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Naming the Dying Lady

In response to:

The Magician from the January 31, 1985 issue

To the Editors:

I must protest against Daniel Albright’s thoughtless remark concerning Richard Finneran’s commentary in his edition of Yeats’s poems [NYR, January 31]. Albright takes Finneran to task for not identifying the dying lady in Years’s “Upon a Dying Lady” as Mabel Beardsley; indeed, Finneran does miss an opportunity to enlighten the reader. But then Albright, flushed with discovery, turns the item into unwarranted conclusion:

…her name is omitted from the gloss, which instead talks about Petronius Arbiter and a warrior mentioned in the Rubáiyát. World history, literature, orthography are real to Professor Finneran; individual lives are not.

But hasn’t Albright looked at the dozens of biographical notes throughout the commentary? Obviously not; otherwise how could he utter such an indefensible remark?

Karl Beckson

Brooklyn College, CUNY

Brooklyn, New York

Daniel Albright replies:

I wonder whether Professor Beckson understands the extent of Professor Finneran’s revulsion against biography. He states in the new edition: “Unnamed individuals are normally not identified, except in poems explicitly presented as autobiographical statements, as with the work beginning, ‘Pardon, old fathers”’ (p. 613). The consequence of this policy is that the protagonist of “An Irish Airman foresees his Death” is not identified as Major Robert Gregory; the statue discussed in “A Bronze Head” is not identified as an image of Maud Gonne; and so forth. Professor Finneran is right to note that Yeats had some purpose in omitting such names from the text of his poems, but if an annotator tells us anything, he should tell us those names. If one assumes that ignorance is helpful to interpretation, then any annotation whatsoever is harmful to the text. Professor Finneran’s and Professor Jeffares’s conflicting speculations on the identities of Yeats’s remote ancestors, to whom Yeats dimly alludes in “Pardon, old fathers,” are of some interest; but the intimate, direct affiliation of the poems just mentioned with the lives of his friends is of much greater interest.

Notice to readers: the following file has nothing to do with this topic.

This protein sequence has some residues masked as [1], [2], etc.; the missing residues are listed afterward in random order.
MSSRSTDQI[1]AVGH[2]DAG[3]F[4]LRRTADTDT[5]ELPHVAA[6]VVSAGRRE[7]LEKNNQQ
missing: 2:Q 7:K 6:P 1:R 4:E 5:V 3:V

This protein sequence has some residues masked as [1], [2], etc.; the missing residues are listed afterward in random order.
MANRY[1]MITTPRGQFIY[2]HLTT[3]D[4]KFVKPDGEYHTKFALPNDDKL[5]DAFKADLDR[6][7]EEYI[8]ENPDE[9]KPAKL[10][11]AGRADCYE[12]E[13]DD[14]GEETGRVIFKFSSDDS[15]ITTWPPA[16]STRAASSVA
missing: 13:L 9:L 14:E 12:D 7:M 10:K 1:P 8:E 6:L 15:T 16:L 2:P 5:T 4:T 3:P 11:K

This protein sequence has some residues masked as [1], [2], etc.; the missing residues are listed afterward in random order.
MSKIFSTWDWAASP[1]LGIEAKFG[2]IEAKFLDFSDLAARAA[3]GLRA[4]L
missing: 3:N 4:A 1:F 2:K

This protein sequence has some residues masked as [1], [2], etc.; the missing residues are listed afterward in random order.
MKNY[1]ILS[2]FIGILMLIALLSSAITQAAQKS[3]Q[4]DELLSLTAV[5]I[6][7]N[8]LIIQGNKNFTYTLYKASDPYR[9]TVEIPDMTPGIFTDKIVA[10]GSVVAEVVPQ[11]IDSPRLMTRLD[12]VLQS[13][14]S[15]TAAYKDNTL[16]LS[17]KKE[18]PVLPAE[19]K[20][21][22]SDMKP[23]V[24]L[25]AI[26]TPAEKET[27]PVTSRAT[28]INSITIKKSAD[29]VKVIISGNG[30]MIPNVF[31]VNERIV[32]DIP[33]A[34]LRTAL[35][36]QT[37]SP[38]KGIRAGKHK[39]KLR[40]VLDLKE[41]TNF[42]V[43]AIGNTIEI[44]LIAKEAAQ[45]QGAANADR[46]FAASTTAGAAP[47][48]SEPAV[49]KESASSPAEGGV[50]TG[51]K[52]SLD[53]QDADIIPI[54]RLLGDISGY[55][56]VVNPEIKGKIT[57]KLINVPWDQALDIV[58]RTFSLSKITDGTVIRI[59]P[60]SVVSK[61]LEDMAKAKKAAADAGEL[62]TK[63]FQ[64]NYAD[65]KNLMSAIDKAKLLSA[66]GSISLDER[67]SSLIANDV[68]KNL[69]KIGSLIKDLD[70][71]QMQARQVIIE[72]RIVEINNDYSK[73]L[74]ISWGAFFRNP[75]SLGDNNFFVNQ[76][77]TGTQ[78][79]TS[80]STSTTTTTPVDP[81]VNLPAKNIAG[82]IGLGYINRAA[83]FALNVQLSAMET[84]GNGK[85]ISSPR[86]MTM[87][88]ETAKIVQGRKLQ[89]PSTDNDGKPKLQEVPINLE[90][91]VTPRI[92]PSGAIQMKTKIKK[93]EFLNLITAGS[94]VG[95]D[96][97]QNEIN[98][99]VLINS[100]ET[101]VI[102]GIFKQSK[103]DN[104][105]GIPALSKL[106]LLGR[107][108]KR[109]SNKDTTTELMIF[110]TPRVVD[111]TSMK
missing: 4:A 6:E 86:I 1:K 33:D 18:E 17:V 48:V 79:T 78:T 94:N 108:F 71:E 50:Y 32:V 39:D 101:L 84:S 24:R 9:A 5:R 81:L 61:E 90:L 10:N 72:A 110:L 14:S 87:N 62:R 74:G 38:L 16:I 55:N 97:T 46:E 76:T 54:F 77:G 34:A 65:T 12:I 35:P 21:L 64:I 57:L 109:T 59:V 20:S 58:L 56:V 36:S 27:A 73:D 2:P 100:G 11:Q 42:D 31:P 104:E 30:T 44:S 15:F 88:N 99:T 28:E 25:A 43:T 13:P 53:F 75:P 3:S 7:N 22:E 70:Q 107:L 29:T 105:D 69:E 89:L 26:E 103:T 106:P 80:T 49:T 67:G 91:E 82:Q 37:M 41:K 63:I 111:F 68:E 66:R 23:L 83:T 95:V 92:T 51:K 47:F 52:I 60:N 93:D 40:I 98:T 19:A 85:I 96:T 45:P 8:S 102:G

We all know that annotation requires such rigor of selection that one might say that to annotate is to omit. But I cannot approve of the tone that Professor Finneran takes when he says, at the beginning of his notes, that he is not going to mention that “Upon a Dying Lady” was based on the death of Mabel Beardsley (p. 613). It is as if he were pleased to withhold a fact that most readers would consider relevant.

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